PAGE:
The 2018 PMA Biennial Spotlight: Jenny McGee Dougherty

The 2018 PMA Biennial Spotlight: Jenny McGee Dougherty

Over the course of the 2018 PMA Biennial, we'll be taking a closer look at the artists participating in the Biennial, beginning with Jenny McGee Dougherty. Want to know more about the works and artists in the show? Pick up the limited edition catalogue, featuring over 100 pages of interviews with the artists alongside beautiful reproductions of select works. On sale online and in the PMA Store.

One of the first works of art you encounter at the museum during the 2018 PMA Biennial is Debris, a massive mural at the entrance to the exhibition. Much like A Midsummer Night's Dream by Tim Rollins and K.O.S. or Mark Wethli's Transom, the work immediately defines the Selma Wolf Black Great Hall, and sets the tone for the exhibition within the Biennial's galleries. Debris is the latest large-scale work by artist Jenny McGee Dougherty, who painted it on site over the course of several days leading up to exhibition. Fortunately for McGee Dougherty, she had previous experience with works at this scale. 

"I started this body of work as a collage," she told us, "isolating colors and textures from found imagery within old magazines. When I was asked to do the mural in East Bayside (titled Selective Landscapes), it was a little daunting because I'd never done something that size, but also at that point I hadn't been painting the shapes, but rather relying on imagery that was produced by someone else. It led to another phase of this body of work where I am now strictly painting. This work has a terrazo thing going on—lots of composed fragmented pieces. I still think of all of them as selective landscapes."

 

Jenny has spent the majority of the last decade in Maine, having earned a BFA in Printmaking from Maine College of Art. The result is an artist with a deep connection to the state and its arts scene, including her love of Maine's rural artistic colonies in the western mountains and downeast. "There are a number of amazing residencies here too," she continues,  "Haystack Mountain School of Crafts, Skowhegan, among others....For a mostly rural and off-the-beaten-path place we have a pretty happening art scene." 

McGee Dougherty's appreciation for off-the-beaten-path locales has not only informed her work and artistic practice, but inspired a lifestyle of travel, as she and her family have taken to traveling North America by way of Sprinter van recently. That experience, along with her continued love of Maine and the home she has built here, continue to feed her interests and push her as an artist. "I am interested in the intersection of humans and their environment, both natural and built," McGee Dougherty told the art site Tappan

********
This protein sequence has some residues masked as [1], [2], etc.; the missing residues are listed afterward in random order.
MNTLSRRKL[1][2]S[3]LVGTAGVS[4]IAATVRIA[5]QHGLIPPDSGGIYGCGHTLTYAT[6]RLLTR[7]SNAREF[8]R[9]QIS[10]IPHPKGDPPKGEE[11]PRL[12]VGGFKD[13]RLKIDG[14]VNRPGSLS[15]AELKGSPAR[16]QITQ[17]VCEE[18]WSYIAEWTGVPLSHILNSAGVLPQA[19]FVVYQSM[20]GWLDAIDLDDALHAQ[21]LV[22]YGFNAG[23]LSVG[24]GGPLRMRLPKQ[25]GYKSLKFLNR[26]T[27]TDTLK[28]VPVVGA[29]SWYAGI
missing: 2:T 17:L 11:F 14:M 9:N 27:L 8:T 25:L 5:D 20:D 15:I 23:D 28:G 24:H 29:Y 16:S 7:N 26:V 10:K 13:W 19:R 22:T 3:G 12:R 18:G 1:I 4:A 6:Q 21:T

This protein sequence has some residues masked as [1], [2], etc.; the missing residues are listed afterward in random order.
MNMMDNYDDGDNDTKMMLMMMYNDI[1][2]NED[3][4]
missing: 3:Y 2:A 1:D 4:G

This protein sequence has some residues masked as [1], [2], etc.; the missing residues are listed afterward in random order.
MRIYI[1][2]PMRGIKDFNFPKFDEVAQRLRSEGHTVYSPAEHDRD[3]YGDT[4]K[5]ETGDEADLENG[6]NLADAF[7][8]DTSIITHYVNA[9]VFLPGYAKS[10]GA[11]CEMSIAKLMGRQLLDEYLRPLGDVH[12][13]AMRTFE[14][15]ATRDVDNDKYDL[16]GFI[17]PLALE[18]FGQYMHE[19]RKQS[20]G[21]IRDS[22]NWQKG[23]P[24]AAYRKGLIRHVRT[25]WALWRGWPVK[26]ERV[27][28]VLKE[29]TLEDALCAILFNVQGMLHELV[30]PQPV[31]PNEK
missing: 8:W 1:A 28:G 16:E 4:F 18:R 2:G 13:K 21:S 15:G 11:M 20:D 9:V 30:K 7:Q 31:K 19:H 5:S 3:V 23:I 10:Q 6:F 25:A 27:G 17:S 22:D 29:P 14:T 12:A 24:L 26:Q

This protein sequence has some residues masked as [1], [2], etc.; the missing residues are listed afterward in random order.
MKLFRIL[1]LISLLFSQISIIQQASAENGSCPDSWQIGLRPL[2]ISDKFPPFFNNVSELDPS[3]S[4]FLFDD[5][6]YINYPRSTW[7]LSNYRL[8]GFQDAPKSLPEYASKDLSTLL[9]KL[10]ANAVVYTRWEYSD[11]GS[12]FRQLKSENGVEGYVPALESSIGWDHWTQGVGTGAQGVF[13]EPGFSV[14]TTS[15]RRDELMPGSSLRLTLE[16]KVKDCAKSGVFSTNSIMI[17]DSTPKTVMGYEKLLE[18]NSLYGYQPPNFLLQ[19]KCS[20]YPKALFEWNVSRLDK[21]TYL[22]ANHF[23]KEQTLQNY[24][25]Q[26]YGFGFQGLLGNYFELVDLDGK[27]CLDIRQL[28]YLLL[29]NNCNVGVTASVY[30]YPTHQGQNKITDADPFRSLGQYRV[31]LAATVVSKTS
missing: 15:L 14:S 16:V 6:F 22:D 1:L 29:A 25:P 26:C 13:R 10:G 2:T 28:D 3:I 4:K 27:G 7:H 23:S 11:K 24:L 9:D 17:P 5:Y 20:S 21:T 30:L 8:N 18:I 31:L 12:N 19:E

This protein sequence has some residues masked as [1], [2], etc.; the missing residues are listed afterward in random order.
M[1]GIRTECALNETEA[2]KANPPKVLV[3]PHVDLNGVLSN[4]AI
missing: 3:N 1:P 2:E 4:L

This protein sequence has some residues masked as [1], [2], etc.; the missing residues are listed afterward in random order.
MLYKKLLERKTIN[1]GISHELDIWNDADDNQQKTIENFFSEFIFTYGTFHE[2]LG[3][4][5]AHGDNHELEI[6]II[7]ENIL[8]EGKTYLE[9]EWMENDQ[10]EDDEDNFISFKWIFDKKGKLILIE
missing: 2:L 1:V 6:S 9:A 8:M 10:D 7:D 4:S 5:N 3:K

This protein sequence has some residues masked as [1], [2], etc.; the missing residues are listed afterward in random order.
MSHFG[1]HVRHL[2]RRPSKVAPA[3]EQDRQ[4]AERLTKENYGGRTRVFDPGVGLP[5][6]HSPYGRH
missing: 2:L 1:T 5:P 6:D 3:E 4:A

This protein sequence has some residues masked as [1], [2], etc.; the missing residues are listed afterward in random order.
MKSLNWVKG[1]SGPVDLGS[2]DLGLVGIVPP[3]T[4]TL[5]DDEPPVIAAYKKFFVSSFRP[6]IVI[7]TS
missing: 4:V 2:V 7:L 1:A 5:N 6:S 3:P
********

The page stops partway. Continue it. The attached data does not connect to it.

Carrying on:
"The repetitive use of public spaces and the marks that are made, both intentionally and unintentionally, over time, become a living record of the movements and actions of individuals collectively inhabiting this space. Within our understanding of the allotment of space, we often overlook the places that we use the most, while also dismissing these spaces as utilitarian or banal. When graffiti gets covered up with several shades of a neutral color, a new image and a new meaning becomes part of our landscape. I am interested in how these places that belong to everyone get woven together and how they evolve as metaphor." 

 
For more information about Jenny McGee Dougherty, visit her website. Looking to add McGee Dougherty to your art collection at home? Visit Tappan to view more.

Add comment

Filtered HTML

  • Web page addresses and e-mail addresses turn into links automatically.
  • Allowed HTML tags: <a> <em> <strong> <cite> <blockquote> <code> <ul> <ol> <li> <dl> <dt> <dd>
  • Lines and paragraphs break automatically.

Plain text

  • No HTML tags allowed.
  • Web page addresses and e-mail addresses turn into links automatically.
  • Lines and paragraphs break automatically.
January 22, 2018
Director of Communications

Graeme is a Maine native who, after ten years living in New York and the west coast, decided to come back and set up shop in Portland. In addition to the PMA, he's held positions at GQ, Rogues Gallery, and Might & Main. He lives in Yarmouth, where he spends most of his free time with his daughters, Ramona and Maude.